Windows 8.1 is due for another update this month, but don't get your hopes up for any radical changes.
In a blog posted Tuesday, Microsoft Marketing Communications Manager Brandon LeBlanc cautioned users not to expect the same level of key enhancements that graced the launched in early April. Instead, this month's update, due August 12, will do little to change the way you work and play with Windows 8.1.
In an effort to appease disgruntled desktop users, Microsoft updated Windows 8 and then 8.1 with features designed to make the OS more PC friendly. Windows 8.1 added the ability to boot directly to the desktop, while the April 8.1 update carried with it a dedicated Start screen Power button, the ability to pin Windows 8 apps to the taskbar, and other improvements for keyboard and mouse users. So why isn't Microsoft following the same course with the August update? The company is saving its big guns for next year.
Initially, Microsoft had planned to reintroduce the Start menu in this month's 8.1 update along with other likely enhancements. But at some point, the company reversed course and is nowin a version of Windows currently known as Threshold and potentially dubbed Windows 9 when it debuts.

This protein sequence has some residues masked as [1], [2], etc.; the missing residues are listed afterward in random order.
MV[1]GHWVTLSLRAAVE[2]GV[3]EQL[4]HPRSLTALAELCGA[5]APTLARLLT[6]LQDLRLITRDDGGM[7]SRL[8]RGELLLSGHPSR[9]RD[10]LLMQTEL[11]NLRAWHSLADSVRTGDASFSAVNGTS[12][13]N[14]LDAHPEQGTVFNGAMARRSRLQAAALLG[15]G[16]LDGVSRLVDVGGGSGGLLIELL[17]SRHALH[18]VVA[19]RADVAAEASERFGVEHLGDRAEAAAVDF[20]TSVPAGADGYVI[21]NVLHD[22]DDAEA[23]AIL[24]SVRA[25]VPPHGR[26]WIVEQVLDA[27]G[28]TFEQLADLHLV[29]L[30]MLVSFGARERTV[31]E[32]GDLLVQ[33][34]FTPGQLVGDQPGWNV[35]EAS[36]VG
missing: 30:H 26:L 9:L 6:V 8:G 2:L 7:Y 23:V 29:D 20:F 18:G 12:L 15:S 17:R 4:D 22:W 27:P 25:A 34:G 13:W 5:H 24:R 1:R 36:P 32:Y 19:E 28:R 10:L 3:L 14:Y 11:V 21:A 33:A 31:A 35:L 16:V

In the meantime, Microsoft's current strategy for Windows 8.1 is to release more frequent but less breathtaking updates as it prepares for next year's major release. Just what does the August update promise for 8.1 users? Aside from the usual security patches, we can expect the following, according to LeBlanc:
- Precision touchpad improvements - three new end-user settings have been added: leave touch pad on when a mouse is connected; allow right-clicks on the touchpad; double-tap and drag.
- Miracast Receive - exposes a set of Wi-Fi direct APIs for Independent Hardware Vendor (IHV) drivers or OEM drivers to develop Windows 32-bit applications that run on all supported x86-based or x64-based versions of Windows 8.1, enabling the computer as a receiver.
- Minimizing login prompts for SharePoint Online - reduces the number of prompts with federated use in accessing SharePoint Online sites. If you select the "Keep me signed in" check box when you log on for the first time, you will not see prompts for successive access to that SharePoint Online site.
There may be more in store since LeBlanc calls these "some of the new features and improvement." But aside from the touchpad improvements, there's not much here to excite the average Windows 8.1 user. The August update will also roll out to Windows Server 2012 R2, which should be of interest to IT professionals.
For current users of Windows 8.1 who have automatic updates turned on, the rollout will be gradual, meaning it won't automatically install for everyone starting August 12. But you can still install the update manually by selecting it from the Details pane in the Windows Update screen in 8.1 and clicking the Install button.
Since the update is considered minor, it won't be dubbed "Windows 8.1 Update 2." LeBlanc didn't reveal an actual name in his blog. So perhaps calling it the Windows 8.1 August Update is probably the safest bet at this point.